Indeed, Erdogan even implied that the Gezi protests could have laid the groundwork for a Turkish coup, “like in Egypt,” suggesting modern coups are produced by squares full of protesters and that old menace, Twitter.
There are interesting parallels between modern Turkey and the Brotherhood in their mutual fear of an independent armed forces with the power to intervene on behalf of the often ambiguous “will of the people.”
In the shadow of Egypt’s coup, Turkey’s parliament just yesterday amended the constitution to specify the army as a defense against foreign aggressors, rather than as the much more loosely defined “safeguard [of] the Turkish Republic as stipulated by the Constitution”.
It was this article that enabled the army to overthrow and threaten previous governments, including the AK party during their appointment of Islamist president Abdullah Gul.
Though this constitutional change is widely supported in Turkey and indicates that, for Turks, the age of coups truly is over, Mursi’s attempt to assert the same merely resulted in his arrest and deposition.
It is no surprise that a fellow Islamist government with a recent memory of coups finds the overthrow and potential suppression of the Muslim Brotherhood so shocking.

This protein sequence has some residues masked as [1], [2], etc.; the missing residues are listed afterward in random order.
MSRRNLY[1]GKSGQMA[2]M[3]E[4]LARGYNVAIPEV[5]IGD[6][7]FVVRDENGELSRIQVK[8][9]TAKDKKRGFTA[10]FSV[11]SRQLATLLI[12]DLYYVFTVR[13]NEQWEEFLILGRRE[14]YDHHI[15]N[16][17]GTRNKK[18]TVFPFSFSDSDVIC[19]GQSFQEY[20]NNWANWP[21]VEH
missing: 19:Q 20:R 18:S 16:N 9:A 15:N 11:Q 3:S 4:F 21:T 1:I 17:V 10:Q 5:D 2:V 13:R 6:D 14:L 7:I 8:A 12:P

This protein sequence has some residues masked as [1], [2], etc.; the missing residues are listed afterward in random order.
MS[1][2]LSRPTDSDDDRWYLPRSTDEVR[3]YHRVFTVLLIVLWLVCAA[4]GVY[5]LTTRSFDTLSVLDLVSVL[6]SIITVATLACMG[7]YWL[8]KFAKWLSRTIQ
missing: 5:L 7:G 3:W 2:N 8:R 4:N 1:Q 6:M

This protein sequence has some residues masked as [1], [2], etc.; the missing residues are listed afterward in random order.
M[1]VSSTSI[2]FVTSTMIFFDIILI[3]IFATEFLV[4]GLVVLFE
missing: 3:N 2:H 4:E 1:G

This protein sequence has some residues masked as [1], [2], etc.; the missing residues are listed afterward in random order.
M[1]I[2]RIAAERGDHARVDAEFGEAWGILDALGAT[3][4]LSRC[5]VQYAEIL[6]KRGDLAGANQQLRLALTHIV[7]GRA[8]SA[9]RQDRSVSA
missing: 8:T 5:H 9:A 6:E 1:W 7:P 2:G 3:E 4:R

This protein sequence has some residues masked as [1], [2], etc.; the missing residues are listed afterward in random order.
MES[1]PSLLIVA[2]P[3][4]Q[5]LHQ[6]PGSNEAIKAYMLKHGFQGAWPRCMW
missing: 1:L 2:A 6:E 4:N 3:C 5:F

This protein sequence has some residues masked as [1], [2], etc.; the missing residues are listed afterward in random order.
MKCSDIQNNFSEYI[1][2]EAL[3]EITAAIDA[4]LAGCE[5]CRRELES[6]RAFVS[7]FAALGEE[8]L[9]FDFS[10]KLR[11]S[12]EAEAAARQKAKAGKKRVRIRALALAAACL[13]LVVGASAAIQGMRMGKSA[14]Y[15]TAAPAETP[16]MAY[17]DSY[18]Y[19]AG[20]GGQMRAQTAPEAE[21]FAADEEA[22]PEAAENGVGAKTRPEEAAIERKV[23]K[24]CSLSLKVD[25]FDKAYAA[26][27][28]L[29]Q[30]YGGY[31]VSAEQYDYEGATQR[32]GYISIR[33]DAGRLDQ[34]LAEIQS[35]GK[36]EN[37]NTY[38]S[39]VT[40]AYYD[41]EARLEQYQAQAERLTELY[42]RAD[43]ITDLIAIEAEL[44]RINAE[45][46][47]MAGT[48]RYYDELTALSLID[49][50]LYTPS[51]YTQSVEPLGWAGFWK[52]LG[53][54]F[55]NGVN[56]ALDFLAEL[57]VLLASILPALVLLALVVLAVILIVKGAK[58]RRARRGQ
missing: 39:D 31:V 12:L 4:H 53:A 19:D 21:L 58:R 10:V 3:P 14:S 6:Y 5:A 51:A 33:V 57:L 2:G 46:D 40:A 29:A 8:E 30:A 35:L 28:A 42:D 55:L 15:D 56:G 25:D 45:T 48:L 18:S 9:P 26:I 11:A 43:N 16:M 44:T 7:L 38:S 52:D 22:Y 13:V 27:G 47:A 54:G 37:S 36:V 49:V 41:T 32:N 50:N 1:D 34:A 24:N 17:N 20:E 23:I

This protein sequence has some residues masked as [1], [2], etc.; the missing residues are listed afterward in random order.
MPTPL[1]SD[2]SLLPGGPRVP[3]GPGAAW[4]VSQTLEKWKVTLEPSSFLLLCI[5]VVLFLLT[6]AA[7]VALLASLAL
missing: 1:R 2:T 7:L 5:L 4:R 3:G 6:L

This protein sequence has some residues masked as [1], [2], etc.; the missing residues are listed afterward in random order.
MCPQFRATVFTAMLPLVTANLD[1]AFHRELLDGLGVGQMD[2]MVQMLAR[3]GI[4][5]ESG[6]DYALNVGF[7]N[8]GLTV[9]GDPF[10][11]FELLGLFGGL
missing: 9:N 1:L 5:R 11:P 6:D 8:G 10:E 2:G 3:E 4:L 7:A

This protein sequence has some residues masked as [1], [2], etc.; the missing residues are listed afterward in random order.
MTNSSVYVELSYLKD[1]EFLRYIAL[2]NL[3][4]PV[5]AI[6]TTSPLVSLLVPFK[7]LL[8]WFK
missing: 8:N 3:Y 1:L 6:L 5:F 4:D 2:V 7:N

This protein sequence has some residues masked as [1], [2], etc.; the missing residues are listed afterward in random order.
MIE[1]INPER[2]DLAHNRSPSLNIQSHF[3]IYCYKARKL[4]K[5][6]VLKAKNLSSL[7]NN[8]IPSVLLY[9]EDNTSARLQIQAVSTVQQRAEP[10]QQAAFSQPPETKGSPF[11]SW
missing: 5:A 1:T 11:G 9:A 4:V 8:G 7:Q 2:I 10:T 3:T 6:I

But though Erdogan need not fear a coup anymore, he could learn something from the stunted regime of the Brotherhood about majoritarian governance. Some greater tact may be needed from a governing Islamist party than would be required from any other, especially when dealing with the voice of minorities and the opposition.
The protesters can learn something too. There were times during the Gezi protests where it seemed that if the people dared ask for a coup, the army would have given them one.
With the constitutional changes in effect, they will have to be much more intelligent about their opposition should they want a change in powers. The army can no longer provide the national unity in discontent that the opposition parties fail to provide.